Red Baneberry

This summer, among the many delicious, ripe raspberries on Mt. Lemmon, I found these red berries.

Red Baneberry (Actaea rubra) berries

Not knowing what these berries were, I definitely didn't taste any of them. I later discovered that they belong to a Red Baneberry (Actaea rubra) and these lovely berries are actually poisonous. Generally, any plant with bane in it's name is worth avoiding.

Red Baneberries, like other plants in the Buttercup Family (Ranunculaceae), contain ranunculin, an innocuous glycoside that is enzymatically broken down into a highly irritating toxin, protoanemonin, when any part of the plant damaged. Red Baneberry plants contain a great deal of this toxin, especially in their roots and attractive red or white berries. This plant is thought to contain other irritant compounds as well.

Chewing on the berries can result in burning mouth pain and blistering. If the berries are swallowed, they could cause painful gastroenteritis, stomach cramps, vomiting, diarrhea, and even headache, dizziness, ventricular fibrillation and respiratory failure if larger amounts are consumed. Given their mouth-burning properties, anyone swallowing these berries must not have done much chewing first! Even getting the plant juices on your skin can result in contact dermatitis.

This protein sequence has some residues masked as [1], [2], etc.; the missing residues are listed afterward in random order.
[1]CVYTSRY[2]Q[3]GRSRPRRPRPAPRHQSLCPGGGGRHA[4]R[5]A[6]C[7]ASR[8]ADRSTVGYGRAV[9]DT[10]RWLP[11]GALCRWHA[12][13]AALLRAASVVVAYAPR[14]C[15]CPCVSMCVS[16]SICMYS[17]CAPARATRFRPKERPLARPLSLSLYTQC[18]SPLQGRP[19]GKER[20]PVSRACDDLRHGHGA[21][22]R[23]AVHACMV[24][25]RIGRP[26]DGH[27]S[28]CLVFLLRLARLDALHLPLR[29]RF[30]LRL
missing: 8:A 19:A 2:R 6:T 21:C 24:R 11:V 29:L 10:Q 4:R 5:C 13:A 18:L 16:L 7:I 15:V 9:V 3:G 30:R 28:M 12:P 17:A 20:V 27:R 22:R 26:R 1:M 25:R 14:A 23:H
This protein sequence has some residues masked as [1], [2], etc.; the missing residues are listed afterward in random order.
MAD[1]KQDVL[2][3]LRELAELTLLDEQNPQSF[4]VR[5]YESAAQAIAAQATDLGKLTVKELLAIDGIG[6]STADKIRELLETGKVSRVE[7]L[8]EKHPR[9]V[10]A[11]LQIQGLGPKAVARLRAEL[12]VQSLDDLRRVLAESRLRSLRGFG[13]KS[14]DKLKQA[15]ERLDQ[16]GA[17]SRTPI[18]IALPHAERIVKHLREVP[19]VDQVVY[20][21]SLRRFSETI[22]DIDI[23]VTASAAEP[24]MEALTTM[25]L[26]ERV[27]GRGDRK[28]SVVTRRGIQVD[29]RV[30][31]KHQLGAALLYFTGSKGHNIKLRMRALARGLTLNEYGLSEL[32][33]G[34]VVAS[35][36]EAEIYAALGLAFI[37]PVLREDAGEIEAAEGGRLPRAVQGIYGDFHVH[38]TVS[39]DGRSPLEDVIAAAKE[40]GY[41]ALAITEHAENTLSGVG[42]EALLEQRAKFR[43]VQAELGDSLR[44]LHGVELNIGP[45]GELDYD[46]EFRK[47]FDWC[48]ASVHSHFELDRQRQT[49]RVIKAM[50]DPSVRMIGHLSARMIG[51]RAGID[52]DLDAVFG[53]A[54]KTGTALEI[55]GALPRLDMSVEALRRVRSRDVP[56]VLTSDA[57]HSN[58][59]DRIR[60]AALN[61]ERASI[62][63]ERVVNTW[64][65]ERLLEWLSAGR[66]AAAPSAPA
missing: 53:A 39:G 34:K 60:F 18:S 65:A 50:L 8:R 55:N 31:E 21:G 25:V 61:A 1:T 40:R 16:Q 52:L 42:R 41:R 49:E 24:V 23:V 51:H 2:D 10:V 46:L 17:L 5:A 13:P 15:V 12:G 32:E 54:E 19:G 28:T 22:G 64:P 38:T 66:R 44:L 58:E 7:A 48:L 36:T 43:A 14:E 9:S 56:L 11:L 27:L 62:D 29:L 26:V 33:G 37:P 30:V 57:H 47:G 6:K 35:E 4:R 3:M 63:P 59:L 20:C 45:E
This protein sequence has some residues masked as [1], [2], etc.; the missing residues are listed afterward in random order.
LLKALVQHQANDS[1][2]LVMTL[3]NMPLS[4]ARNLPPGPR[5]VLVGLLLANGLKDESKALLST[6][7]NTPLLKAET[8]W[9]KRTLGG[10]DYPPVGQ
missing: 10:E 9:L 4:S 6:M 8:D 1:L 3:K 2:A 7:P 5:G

Red Baneberry (Actaea rubra) with unripe berries

Here in Arizona, Red Baneberries can be found in moist mountain canyons and along streams at elevations above 7000 feet (2134 m). This native perennial has white flowers and toothed, green leaves usually in groups of three. The green berries turn red or white when ripe. I have read that some birds will eat the berries with no ill effects, but I didn't observe any living creature eating these berries. With all of the nice, ripe raspberries around, I don't think that the nasty baneberries were in much demand.